With his grandfather dying, author C.J. Baxter heads back to a place he hasn't been in over 17 years - home. The power hungry Baxter family and their home have been sitting atop Franklin County’s highest point for over 200 years. Their goal to become as powerful as the renowned Irish-American Kennedy clan only succeeds as far as the town of Adelia. Even though he has become something of a hometown celebrity, C.J. isn't welcomed by his own family. However, once he is there, Adelia, N.Y. seems like a good place to escape from a failing marriage, bad book reviews, a probable lawsuit and possible arrest. After being attacked by his older brother, Graham, C.J. decides he can be as ruthless as his family and determines to reveal the deep, dark family secrets. Risking much, he begins to write an expose'. Graham Baxter is running for Senate and in his grab for power the last thing he wants is for C.J. to write about his transgressions. Graham, his father, and his campaign manager struggle to keep C.J. quiet in order to save the run for election.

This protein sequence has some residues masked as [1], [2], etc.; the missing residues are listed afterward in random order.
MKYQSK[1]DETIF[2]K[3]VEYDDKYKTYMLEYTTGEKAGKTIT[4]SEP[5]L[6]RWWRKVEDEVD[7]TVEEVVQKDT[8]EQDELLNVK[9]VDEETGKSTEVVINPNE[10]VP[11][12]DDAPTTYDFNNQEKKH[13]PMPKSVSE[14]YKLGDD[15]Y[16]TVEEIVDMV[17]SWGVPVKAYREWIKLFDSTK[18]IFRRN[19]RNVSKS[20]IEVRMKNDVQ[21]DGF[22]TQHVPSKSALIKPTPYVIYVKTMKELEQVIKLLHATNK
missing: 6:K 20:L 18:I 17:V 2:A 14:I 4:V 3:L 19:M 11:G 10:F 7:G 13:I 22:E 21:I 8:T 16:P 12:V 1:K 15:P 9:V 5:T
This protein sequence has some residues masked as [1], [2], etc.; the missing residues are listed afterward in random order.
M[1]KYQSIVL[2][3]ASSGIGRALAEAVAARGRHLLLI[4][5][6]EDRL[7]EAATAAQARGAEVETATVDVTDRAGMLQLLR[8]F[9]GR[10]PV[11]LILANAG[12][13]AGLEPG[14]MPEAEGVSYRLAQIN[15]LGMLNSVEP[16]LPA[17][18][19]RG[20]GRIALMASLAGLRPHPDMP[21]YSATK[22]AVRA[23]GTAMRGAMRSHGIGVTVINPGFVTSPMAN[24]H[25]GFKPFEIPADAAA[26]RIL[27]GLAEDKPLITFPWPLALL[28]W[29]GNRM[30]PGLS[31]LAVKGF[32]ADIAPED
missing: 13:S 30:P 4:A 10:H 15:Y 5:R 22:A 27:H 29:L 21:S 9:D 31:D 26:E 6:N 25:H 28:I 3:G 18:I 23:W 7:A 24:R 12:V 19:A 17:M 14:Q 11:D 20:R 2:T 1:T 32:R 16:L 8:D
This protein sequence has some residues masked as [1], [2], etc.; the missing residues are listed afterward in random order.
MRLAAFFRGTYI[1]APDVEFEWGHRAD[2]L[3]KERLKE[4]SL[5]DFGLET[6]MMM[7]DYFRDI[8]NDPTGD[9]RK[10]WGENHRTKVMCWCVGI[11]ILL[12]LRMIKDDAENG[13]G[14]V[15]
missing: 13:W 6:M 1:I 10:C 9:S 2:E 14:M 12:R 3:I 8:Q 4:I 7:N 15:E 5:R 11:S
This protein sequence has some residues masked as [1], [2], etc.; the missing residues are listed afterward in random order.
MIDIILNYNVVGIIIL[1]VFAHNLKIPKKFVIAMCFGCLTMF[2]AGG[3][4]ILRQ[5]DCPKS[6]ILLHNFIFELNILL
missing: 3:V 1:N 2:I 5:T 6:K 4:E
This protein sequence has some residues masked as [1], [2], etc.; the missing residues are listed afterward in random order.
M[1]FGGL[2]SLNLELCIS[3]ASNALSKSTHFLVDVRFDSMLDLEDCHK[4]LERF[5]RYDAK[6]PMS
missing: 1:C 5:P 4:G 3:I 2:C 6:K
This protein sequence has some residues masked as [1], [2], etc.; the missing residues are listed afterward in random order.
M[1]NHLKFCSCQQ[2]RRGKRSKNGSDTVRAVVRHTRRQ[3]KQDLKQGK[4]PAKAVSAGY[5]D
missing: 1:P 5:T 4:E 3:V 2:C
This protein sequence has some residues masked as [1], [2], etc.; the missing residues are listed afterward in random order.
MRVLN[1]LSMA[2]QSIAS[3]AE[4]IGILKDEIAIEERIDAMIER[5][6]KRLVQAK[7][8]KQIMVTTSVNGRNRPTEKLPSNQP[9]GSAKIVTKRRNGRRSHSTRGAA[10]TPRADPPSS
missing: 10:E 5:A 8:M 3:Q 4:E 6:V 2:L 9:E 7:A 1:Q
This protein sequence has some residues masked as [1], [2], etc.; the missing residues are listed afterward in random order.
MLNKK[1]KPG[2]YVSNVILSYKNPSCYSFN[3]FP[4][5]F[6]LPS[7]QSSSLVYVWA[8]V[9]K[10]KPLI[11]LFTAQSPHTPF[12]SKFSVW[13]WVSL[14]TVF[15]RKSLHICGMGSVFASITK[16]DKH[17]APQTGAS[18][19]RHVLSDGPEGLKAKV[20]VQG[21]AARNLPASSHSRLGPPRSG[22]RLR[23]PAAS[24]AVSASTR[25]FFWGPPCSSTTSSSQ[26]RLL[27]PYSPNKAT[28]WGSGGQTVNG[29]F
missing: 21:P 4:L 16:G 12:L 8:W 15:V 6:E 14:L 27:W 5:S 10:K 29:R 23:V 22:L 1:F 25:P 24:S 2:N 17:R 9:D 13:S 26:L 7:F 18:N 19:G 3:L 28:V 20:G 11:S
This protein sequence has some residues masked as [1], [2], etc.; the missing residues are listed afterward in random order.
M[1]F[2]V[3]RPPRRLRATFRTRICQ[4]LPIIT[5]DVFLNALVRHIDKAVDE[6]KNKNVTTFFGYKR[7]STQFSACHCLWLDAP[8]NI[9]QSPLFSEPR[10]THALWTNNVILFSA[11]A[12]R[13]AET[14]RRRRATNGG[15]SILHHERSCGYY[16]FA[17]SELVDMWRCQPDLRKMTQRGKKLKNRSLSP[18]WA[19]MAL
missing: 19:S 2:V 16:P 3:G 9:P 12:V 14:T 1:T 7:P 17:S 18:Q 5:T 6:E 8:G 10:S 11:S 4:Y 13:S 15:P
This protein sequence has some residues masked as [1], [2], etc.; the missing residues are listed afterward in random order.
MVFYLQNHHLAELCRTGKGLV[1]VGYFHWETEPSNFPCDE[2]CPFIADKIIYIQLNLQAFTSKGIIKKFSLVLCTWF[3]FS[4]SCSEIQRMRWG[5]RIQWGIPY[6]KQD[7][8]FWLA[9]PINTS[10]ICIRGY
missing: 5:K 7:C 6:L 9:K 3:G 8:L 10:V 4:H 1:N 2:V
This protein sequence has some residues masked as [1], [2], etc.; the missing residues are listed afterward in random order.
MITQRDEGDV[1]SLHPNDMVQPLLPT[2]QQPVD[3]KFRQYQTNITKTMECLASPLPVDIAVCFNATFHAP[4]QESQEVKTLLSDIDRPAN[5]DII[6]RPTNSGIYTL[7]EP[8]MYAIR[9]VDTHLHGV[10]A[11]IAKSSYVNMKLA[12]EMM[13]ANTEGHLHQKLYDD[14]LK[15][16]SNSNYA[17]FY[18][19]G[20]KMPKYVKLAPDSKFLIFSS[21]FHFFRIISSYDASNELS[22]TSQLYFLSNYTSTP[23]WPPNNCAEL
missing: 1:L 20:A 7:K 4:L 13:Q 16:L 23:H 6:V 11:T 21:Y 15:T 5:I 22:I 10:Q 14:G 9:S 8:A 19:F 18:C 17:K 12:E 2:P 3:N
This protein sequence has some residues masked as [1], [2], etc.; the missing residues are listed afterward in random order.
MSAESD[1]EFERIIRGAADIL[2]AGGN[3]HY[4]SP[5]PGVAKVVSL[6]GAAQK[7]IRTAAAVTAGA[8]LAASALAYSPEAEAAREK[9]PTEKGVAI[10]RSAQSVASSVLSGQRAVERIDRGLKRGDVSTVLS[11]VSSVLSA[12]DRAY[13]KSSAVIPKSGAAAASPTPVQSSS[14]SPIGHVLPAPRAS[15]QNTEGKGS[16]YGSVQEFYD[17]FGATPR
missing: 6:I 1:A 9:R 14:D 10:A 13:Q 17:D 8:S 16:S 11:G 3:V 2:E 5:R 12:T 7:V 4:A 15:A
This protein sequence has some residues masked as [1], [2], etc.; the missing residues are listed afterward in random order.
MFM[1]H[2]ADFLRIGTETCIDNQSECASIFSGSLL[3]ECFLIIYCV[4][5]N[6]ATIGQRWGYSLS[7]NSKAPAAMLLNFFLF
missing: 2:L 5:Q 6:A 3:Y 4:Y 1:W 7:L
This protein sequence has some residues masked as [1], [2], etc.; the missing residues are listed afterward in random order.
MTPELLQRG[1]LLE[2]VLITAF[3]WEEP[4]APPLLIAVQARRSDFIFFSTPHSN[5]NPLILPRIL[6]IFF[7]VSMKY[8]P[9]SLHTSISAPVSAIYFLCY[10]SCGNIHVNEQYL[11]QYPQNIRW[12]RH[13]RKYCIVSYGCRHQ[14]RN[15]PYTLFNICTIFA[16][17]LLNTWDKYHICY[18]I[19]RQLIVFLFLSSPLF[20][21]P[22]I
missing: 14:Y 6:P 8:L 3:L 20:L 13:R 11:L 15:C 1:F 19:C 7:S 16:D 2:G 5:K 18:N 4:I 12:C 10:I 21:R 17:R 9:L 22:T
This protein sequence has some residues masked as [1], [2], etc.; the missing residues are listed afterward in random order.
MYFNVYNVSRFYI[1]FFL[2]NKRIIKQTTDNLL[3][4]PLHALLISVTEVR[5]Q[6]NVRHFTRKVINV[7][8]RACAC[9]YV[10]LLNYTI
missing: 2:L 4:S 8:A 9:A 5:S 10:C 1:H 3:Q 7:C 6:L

Hunter's Moon is the second novel of Don Hoesel. I completely enjoyed reading this captivating mystery! The suspense in the novel kept me reading late into the night, and the outcome was completely unexpected. The Library Journal is quoted on the cover saying, "This intelligent drama will appeal to readers who enjoy stories about...the faith that guides one through life." With that, I disagree. There was very little faith mentioned in the book - C.J. is a new Christian struggling to forgive but you really don't see his character seeking God to direct his many decisions. However, the book is a great read and I look forward to reading more from Don Hoesel.
Thank you to Bethany House for providing this book in exchange for an honest review.

Sunday, March 28, 2010

Palm Sunday